In his first weekly letter of the year, Ramaphosa noted that the country needed to be “realistic” in its approach to addressing load shedding which he acknowledged had affected sectors such as agriculture, health, education, and the judiciary.

In his communication, the president noted that there were no “quick fixes” and that he would want lasting solutions to the challenges at hand.

One of Ramaphosa’s biggest challenges since assuming the presidency has been the state of Eskom. The power utility has often blamed breakdowns at power stations for being one of the chief contributors to the load shedding, which it also noted would be a recurring theme in the country for the next two years.

In June of 2022, Ramaphosa established the National Energy Crisis Committee (Necom) to establish solutions to the power crisis the country has faced. In its progress report, one of the suggestions by Necom is the importation of an external 300MW from Southern African Power with negotiations to secure 1000MW from neighbouring countries starting this year.

Although this is a realistic approach, the southern African region faces an energy situation that has affected countries like Zambia and Zimbabwe, where load shedding is also prominent.

Necom has also recommended a team of independent experts to work with Eskom to improve the plant performance and diagnose problems at poorly functioning power stations in the country. Independent experts would go a long way in assisting the power utility to find lasting solutions to the power challenges that the country continues to grapple with.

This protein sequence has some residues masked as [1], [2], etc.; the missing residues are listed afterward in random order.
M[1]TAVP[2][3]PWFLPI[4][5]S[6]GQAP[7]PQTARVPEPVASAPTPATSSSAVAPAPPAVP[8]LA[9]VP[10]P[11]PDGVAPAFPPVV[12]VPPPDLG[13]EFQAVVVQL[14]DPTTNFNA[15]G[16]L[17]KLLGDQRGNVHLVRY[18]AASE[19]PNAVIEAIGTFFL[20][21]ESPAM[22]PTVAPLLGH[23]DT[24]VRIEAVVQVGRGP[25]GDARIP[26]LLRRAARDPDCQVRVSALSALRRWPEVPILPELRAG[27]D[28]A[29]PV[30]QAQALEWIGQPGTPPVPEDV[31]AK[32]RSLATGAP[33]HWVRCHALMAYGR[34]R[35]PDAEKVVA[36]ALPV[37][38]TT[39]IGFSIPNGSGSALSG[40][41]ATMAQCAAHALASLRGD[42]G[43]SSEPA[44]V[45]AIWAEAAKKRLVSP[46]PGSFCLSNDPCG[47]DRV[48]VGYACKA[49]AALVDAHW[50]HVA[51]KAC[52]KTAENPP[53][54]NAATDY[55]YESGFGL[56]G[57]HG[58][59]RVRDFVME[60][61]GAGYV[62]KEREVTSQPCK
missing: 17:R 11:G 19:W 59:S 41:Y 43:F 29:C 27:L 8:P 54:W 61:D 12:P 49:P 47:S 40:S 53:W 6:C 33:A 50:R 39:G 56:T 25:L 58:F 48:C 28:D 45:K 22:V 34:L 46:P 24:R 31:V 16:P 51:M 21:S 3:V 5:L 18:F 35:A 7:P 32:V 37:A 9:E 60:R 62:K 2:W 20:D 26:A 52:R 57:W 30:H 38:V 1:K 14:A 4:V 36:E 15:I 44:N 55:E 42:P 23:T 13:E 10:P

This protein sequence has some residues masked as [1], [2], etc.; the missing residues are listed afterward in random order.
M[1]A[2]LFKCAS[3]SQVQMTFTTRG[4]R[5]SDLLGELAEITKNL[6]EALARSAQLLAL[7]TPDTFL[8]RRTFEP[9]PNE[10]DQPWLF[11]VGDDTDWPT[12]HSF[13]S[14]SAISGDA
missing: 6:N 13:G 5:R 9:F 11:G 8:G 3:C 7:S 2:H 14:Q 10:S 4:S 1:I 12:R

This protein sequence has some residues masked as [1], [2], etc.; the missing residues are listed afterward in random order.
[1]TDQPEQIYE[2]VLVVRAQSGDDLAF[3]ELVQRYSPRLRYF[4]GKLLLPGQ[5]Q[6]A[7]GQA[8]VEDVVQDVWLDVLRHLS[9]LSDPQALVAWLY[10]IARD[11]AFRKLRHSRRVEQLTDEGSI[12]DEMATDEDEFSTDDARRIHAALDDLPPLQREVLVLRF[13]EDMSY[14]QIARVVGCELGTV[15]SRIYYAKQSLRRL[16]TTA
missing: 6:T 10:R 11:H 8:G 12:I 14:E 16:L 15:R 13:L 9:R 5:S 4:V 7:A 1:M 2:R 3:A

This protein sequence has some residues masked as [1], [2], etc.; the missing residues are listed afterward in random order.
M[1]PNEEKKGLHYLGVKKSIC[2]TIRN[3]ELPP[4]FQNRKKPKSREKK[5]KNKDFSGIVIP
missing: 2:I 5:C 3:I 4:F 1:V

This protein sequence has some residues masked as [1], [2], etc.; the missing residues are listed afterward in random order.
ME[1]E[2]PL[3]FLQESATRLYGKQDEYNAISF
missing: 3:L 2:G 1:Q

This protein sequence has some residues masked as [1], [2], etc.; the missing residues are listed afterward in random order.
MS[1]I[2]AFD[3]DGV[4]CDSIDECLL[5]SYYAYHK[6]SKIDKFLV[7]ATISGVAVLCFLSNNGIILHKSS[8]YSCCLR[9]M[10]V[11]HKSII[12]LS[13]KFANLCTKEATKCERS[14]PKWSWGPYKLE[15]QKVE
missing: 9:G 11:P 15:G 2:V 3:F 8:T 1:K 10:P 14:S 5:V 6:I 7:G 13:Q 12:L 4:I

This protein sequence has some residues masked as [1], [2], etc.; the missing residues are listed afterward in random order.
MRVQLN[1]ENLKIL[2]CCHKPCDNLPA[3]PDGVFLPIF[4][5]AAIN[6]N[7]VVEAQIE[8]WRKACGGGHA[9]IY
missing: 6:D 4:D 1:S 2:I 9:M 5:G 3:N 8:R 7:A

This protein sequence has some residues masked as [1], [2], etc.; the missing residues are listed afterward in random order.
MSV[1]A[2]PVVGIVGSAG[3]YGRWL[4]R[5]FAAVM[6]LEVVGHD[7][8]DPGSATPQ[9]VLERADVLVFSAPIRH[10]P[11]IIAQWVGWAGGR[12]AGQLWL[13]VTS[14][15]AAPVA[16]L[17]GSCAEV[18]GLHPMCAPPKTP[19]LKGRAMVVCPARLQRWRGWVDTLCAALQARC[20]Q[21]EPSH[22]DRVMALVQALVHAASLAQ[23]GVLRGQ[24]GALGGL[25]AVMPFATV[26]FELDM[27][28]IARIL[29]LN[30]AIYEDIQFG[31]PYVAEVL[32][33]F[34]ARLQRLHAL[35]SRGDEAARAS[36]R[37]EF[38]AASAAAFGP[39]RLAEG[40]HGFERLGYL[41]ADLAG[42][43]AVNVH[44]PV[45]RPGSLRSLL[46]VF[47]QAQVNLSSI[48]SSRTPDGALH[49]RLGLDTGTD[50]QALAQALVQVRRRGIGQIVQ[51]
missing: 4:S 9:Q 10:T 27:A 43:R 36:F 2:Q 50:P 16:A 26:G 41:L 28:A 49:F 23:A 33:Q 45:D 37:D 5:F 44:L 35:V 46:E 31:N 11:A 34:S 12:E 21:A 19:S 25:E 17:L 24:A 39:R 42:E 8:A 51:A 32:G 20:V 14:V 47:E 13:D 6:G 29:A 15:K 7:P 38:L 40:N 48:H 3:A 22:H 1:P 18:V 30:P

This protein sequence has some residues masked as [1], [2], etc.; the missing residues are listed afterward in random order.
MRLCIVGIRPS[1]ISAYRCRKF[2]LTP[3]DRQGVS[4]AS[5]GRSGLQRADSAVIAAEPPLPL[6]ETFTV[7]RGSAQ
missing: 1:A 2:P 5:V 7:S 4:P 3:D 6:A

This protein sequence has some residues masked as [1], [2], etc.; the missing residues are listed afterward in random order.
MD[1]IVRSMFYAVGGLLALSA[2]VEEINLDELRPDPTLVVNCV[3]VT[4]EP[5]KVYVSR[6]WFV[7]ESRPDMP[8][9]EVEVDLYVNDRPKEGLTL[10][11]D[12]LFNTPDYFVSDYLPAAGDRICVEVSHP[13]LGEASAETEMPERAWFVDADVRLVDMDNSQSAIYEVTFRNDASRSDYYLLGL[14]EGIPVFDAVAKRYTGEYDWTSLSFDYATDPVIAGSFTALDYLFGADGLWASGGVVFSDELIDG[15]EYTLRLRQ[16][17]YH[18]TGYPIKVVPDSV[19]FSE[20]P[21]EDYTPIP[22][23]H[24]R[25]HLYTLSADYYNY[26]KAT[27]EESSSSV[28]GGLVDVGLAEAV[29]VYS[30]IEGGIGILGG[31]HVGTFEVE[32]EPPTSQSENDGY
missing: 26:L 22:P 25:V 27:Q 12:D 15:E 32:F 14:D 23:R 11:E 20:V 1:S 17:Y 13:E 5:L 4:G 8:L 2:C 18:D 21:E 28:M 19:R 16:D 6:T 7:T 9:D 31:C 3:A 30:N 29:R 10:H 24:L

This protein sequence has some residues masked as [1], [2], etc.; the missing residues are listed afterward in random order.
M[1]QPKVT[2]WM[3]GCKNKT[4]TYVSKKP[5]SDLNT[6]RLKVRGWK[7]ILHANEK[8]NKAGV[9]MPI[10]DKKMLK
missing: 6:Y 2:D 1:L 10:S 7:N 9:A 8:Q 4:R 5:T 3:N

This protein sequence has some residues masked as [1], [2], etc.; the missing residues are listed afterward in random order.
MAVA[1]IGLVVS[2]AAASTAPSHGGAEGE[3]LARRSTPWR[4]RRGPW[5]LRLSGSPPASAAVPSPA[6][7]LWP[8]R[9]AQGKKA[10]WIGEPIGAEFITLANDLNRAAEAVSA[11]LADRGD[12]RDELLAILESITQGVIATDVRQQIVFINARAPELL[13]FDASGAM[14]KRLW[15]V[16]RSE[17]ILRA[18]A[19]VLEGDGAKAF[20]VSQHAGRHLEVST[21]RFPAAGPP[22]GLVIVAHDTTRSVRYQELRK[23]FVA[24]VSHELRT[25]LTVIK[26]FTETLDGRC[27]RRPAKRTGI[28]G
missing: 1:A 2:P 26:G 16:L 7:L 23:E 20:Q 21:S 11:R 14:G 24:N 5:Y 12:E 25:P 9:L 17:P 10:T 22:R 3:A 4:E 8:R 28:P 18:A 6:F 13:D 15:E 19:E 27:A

One of the debates towards finding a solution to the power cuts in South Africa has been the shift to alternative forms of energy such as solar energy and wind energy.

Large businesses and corporations, factories, mines, and some households have gone “off the grid” to do away with reliance on Eskom’s services, however, this has done little to alleviate the pressure on Eskom.

Alternative forms of energy, as mooted by experts, are a step in the right direction in addressing power outages. However, for a country where there is a massive gap between the rich and poor, wealthier sections of society will likely be able to purchase alternative forms of energy while the rest of the population will still be at the mercy of the ailing power utility. It is, therefore, important for the government to adopt a stance that will find a lasting solution to load shedding in the country.

South Africa’s power utility has been plagued by governance issues both internally and externally. This, many would argue, is at the heart of the challenge the country faces with electricity.

The Governance Institute states that governance is “the system by which an organisation is controlled and operates and the mechanisms by which it, and its people, are held to account.”

This definition sums up the issues in Eskom and the country at large and it is only through addressing this governance deficit that load shedding can be a thing of South Africa’s past.

*Gwinyai Regis Taruvinga is a Postdoctoral Research Fellow at the Wits Humanities Graduate Centre